Old Schoolhouses Make For Some Nifty Homes
When Kristen Dennis moved to D.C. from California in 2005, one of her first tasks was kindergarten shopping for her daughter. She noticed a number of school buildings in her Capitol Hill neighborhood, but when she checked on enrolling her child, Dennis learned that many of them had been turned into homes and posh homes, at that.
Intrigued, Dennis began learning about the history of the buildings. Among the schools second lives that Dennis discovered: a million-dollar loft that housed a Senator and a Results Gym in Southeast frequented by Hill staffers.
Dennis recently released the product of her intrigue, a book called Capitol Hill Converted that came out in May.
The story of Capitol Hill school conversions dates back to the days of segregation and suburban flight. Since blacks and whites and sometimes boys and girls were educated in separate buildings when the Capitol Hill schools were constructed in the early 20th century, the neighborhood was populated by many small schools. There sometimes were two schools on the same block.
When residents fled to growing suburbs starting in the 1950s, it left the District with a number of underpopulated schools. In 1997, according to Dennis, D.C. composed a list of about 70 schools for closure.
Capitol Hill Converted documents the refurbishing of 12 Capitol Hill schools, mostly through pictures rather than words. There are roughly 100 images, including before-and-after shots and blueprints.
My motivation for doing the book came from just being generally enamored of the Capitol Hill neighborhood the architecture and the village and the atmosphere, said Dennis, an employee of the federal government who did much of the work on the book during her spare time last summer. And living here, I was immersed in it.
That the buildings used to be schools is unmistakable. Most still have the name of the school engraved on the outside, and some have Boys Entrance and Girls Entrance markings.
In the former Pierce School, located at 1375 Maryland Ave. NE, one loft still contains blackboards, an American flag and replica school clocks. There are cloakrooms that have been turned into bathrooms and an interior hallway with a four-faucet water fountain.
Though most residents know they are living in a former school, Dennis said, what draws them to it is the volume of space. Theyre enormous. There are 19-foot ceilings in some cases, windows 17 feet tall. There is a lot more space than in a small row home or a condo somewhere.
Many of the former schools also boast rooftop gardens with views of the Capitol.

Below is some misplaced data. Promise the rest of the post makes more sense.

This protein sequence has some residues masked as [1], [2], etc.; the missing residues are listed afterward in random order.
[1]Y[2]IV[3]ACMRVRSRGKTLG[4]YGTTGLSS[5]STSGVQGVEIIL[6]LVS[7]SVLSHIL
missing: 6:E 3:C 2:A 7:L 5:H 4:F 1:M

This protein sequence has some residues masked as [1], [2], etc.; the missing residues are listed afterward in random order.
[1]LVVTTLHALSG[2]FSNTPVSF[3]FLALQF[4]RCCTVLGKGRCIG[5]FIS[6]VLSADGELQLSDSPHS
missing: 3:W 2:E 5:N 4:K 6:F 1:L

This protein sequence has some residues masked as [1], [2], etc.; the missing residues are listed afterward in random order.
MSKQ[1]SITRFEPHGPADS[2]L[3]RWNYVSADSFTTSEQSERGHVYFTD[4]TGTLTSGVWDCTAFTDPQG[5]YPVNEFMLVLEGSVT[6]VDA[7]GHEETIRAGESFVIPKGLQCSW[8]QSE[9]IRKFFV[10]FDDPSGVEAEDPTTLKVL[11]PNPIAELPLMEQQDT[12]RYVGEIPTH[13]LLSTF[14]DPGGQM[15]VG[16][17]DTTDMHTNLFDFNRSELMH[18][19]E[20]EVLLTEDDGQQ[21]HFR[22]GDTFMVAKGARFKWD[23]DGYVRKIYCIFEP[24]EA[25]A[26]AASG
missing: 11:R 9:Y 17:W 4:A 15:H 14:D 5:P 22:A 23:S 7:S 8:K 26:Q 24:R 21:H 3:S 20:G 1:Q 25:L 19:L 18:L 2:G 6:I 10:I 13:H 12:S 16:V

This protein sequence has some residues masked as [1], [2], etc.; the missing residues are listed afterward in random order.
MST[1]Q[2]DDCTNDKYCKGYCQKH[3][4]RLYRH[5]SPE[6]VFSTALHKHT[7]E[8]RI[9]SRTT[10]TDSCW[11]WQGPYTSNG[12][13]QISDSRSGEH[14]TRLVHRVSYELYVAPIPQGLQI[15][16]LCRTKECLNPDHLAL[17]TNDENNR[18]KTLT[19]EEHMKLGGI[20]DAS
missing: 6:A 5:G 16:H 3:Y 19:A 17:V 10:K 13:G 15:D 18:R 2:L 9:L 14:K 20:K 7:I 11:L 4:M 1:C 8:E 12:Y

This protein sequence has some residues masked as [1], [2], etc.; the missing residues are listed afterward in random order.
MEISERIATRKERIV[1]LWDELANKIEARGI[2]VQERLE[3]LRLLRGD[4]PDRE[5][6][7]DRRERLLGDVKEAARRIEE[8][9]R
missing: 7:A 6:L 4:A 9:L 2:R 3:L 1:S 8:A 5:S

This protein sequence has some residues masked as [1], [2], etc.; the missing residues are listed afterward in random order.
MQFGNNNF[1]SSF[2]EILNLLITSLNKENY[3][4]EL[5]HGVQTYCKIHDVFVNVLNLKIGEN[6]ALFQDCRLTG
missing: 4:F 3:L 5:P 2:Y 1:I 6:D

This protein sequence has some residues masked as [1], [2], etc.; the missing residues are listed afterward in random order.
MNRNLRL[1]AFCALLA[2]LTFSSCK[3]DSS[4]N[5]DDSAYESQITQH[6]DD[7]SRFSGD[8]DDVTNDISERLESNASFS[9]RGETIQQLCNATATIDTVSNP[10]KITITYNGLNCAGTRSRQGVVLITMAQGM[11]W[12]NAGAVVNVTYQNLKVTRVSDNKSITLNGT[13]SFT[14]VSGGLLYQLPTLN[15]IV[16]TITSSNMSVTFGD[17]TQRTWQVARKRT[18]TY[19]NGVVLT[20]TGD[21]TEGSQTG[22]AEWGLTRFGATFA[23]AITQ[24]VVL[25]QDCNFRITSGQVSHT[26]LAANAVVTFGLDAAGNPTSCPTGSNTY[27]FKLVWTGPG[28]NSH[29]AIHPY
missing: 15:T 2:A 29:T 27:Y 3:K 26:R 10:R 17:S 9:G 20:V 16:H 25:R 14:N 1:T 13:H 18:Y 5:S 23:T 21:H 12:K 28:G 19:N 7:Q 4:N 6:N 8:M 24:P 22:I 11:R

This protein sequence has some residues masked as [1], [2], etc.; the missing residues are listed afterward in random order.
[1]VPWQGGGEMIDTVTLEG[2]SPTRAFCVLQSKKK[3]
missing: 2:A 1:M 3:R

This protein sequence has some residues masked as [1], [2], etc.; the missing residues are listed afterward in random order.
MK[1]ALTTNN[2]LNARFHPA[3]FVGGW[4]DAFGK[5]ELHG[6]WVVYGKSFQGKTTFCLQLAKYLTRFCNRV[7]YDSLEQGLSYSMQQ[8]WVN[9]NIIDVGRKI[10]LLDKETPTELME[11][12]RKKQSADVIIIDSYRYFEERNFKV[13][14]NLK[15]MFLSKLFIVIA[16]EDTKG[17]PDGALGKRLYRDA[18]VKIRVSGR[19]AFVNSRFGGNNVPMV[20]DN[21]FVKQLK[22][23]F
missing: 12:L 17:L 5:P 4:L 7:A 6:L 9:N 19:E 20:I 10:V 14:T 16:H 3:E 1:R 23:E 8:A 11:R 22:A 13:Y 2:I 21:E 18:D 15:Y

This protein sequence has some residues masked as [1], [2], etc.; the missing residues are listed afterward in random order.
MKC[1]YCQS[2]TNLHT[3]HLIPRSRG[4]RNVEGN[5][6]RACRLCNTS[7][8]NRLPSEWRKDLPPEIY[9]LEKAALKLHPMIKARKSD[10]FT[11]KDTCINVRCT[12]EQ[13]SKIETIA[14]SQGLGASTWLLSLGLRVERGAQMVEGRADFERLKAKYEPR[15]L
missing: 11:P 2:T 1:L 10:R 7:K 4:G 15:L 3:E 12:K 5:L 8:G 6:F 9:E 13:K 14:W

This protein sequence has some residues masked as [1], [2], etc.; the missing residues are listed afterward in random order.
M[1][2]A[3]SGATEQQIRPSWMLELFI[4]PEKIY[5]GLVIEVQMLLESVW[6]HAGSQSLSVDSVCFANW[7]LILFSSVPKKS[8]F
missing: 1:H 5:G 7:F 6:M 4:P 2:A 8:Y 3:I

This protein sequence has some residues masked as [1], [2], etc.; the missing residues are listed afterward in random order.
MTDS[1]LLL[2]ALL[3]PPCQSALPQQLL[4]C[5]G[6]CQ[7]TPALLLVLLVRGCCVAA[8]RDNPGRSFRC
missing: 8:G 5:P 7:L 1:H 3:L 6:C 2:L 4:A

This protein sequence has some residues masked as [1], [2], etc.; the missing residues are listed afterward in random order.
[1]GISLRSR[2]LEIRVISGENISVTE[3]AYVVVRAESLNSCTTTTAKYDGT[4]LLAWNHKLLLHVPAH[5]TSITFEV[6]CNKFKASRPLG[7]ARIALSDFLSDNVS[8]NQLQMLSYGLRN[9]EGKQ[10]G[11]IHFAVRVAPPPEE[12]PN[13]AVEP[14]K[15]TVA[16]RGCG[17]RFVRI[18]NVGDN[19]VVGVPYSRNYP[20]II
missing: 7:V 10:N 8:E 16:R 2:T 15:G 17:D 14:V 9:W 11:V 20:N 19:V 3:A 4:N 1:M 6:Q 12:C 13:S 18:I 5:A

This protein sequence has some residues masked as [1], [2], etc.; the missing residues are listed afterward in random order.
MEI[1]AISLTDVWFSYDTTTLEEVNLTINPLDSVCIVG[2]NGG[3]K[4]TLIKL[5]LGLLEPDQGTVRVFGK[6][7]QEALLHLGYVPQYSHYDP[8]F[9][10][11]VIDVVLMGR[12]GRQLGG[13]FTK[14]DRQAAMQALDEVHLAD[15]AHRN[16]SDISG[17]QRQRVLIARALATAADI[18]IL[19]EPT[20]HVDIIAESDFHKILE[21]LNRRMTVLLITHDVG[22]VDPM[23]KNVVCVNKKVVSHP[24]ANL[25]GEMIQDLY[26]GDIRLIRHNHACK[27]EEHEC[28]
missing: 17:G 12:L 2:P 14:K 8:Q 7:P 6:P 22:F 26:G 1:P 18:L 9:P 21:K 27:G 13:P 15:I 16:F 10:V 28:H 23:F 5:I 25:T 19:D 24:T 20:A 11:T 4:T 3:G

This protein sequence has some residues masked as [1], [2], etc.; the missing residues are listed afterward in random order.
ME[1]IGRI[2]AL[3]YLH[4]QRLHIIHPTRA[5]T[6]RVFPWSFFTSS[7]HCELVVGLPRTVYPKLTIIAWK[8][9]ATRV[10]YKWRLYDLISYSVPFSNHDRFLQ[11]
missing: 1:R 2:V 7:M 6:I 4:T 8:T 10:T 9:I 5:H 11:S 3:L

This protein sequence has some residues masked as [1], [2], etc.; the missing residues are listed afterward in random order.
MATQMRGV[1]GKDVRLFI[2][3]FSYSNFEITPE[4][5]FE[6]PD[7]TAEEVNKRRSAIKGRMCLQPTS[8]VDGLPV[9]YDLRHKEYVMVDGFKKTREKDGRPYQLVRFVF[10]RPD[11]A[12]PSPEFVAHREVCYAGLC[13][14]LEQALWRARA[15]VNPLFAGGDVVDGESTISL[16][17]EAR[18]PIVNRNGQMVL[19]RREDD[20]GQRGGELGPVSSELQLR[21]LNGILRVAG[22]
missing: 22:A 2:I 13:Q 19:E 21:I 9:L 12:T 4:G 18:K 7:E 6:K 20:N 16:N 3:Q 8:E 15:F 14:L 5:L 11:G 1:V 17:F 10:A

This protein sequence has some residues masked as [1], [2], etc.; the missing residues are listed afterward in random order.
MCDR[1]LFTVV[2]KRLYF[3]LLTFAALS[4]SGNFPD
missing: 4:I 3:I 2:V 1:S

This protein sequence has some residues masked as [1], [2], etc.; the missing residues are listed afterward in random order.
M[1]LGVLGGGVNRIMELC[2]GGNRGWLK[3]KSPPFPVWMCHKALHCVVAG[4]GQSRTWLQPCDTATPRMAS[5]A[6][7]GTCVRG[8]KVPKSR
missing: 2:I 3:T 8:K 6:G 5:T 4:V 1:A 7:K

Jim Abdo, a real estate developer who refurbished Bryan School at 1315 Independence Ave. SE, rented one of the buildings penthouses to then-Sen. Jon Corzine (D-N.J.) a few years ago. Abdo estimated the value of the penthouses at more than $1 million and said some of the other units have sold for around $900,000.
Abdo said he tried to retain the schools character as he fixed the property that had been vacant for 20 years. The school was used by white students and had separate entrances for boys and girls, with massive staircases on each side.
With stairwells designed for a school, you can imagine how big they are, Abdo said. I could have ripped them out and made that space into condos, but I felt that would really undermine the integrity of the building. I even left the original stair treads that are all worn down from 100 years of schoolchildren running up and down them.
Its not easy in D.C. to find property with the potential of the schools, according to Abdo.
This city wasnt built on industry. It was built on bureaucracy, he said. As a result, you dont find a lot of warehouses like you would in Chicago. I like finding distressed buildings like abandoned hotels and converting them into living spaces.
Not all of the former schools have become homes. Results Gym at 315 G St. SE used to be Giddings School. It was purchased by investors for $1.8 million, according to the book, and opened as a gym in 2001.
Edmonds School at 901 D St. NE has become the main office of the D.C. Teachers Federal Credit Union. A couple of other former public schools have turned into charter or private schools.
Dennis has started researching a second book that looks at other buildings on Capitol Hill.
Originally I thought Id encompass all converted buildings, she said. But then I found that the schools sort of took on a life of their own.
Information on the book is available at capitolhillconverted.com.